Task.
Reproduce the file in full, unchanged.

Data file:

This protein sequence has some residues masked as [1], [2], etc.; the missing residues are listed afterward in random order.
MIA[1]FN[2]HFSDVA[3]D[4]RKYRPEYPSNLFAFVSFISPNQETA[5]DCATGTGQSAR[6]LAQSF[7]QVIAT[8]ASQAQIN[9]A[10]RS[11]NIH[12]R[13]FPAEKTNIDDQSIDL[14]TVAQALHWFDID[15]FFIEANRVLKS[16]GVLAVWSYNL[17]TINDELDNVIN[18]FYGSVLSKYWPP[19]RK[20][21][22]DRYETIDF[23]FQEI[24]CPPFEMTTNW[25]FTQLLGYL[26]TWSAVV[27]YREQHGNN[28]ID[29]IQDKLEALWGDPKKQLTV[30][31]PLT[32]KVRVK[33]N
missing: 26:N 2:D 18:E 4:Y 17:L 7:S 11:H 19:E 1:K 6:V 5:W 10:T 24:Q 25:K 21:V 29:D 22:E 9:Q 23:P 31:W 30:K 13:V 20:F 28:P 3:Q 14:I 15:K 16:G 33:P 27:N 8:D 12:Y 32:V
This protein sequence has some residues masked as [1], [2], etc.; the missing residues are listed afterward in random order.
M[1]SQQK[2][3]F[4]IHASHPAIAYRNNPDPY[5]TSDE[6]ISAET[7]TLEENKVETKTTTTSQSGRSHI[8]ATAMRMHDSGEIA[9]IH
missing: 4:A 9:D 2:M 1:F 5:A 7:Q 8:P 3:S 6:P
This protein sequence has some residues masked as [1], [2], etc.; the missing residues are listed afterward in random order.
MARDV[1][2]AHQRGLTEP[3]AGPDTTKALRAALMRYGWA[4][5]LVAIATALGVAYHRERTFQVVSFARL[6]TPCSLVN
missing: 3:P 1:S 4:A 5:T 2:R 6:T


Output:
This protein sequence has some residues masked as [1], [2], etc.; the missing residues are listed afterward in random order.
MIA[1]FN[2]HFSDVA[3]D[4]RKYRPEYPSNLFAFVSFISPNQETA[5]DCATGTGQSAR[6]LAQSF[7]QVIAT[8]ASQAQIN[9]A[10]RS[11]NIH[12]R[13]FPAEKTNIDDQSIDL[14]TVAQALHWFDID[15]FFIEANRVLKS[16]GVLAVWSYNL[17]TINDELDNVIN[18]FYGSVLSKYWPP[19]RK[20][21][22]DRYETIDF[23]FQEI[24]CPPFEMTTNW[25]FTQLLGYL[26]TWSAVV[27]YREQHGNN[28]ID[29]IQDKLEALWGDPKKQLTV[30][31]PLT[32]KVRVK[33]N
missing: 26:N 2:D 18:E 4:Y 17:L 7:S 11:H 19:E 1:K 6:V 5:W 10:T 24:Q 25:K 21:V 29:D 22:E 9:Q 23:P 31:W 30:K 13:V 20:F 28:P 3:Q 14:I 15:K 16:G 33:P 27:N 8:D 12:Y 32:V
This protein sequence has some residues masked as [1], [2], etc.; the missing residues are listed afterward in random order.
M[1]SQQK[2][3]F[4]IHASHPAIAYRNNPDPY[5]TSDE[6]ISAET[7]TLEENKVETKTTTTSQSGRSHI[8]ATAMRMHDSGEIA[9]IH
missing: 4:A 9:D 2:M 1:F 5:A 7:Q 8:P 3:S 6:P
This protein sequence has some residues masked as [1], [2], etc.; the missing residues are listed afterward in random order.
MARDV[1][2]AHQRGLTEP[3]AGPDTTKALRAALMRYGWA[4][5]LVAIATALGVAYHRERTFQVVSFARL[6]TPCSLVN
missing: 3:P 1:S 4:A 5:T 2:R 6:T